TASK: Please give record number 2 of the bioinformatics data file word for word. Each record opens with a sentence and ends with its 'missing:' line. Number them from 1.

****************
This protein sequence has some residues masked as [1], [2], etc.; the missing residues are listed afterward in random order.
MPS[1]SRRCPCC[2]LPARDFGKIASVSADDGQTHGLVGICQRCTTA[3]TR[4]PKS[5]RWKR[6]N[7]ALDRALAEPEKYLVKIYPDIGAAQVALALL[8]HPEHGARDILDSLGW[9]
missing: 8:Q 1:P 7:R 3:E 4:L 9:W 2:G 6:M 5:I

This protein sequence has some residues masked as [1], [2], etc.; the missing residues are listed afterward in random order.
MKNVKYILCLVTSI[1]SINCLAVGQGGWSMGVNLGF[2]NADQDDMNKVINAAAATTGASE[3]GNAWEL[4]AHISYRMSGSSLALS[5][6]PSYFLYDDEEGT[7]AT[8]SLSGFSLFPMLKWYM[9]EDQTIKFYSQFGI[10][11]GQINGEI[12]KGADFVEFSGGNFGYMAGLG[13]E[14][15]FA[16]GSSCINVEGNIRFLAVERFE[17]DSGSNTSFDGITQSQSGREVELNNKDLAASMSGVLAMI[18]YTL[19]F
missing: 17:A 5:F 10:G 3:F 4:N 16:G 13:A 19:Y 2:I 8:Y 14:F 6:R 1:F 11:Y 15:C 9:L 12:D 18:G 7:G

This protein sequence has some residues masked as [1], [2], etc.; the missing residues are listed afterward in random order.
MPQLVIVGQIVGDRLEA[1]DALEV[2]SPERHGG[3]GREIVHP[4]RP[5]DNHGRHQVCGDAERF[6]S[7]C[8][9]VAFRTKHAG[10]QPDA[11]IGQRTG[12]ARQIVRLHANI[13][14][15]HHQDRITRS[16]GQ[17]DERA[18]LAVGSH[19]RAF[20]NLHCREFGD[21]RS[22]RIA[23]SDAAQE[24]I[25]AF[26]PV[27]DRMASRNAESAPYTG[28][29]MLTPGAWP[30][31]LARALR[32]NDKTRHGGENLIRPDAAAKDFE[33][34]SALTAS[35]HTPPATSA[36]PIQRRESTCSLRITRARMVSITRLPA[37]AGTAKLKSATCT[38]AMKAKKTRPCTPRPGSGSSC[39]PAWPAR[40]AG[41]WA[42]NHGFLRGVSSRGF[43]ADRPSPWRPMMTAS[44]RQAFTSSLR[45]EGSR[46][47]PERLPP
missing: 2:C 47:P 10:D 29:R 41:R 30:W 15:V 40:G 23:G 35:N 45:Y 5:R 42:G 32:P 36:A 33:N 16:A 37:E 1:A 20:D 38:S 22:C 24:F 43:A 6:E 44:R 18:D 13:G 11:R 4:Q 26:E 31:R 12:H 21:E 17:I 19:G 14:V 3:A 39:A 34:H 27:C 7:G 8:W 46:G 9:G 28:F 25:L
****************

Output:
This protein sequence has some residues masked as [1], [2], etc.; the missing residues are listed afterward in random order.
MKNVKYILCLVTSI[1]SINCLAVGQGGWSMGVNLGF[2]NADQDDMNKVINAAAATTGASE[3]GNAWEL[4]AHISYRMSGSSLALS[5][6]PSYFLYDDEEGT[7]AT[8]SLSGFSLFPMLKWYM[9]EDQTIKFYSQFGI[10][11]GQINGEI[12]KGADFVEFSGGNFGYMAGLG[13]E[14][15]FA[16]GSSCINVEGNIRFLAVERFE[17]DSGSNTSFDGITQSQSGREVELNNKDLAASMSGVLAMI[18]YTL[19]F
missing: 17:A 5:F 10:G 3:F 4:N 16:G 13:A 19:Y 2:I 8:Y 14:F 6:R 1:F 11:Y 15:C 9:L 12:D 18:G 7:G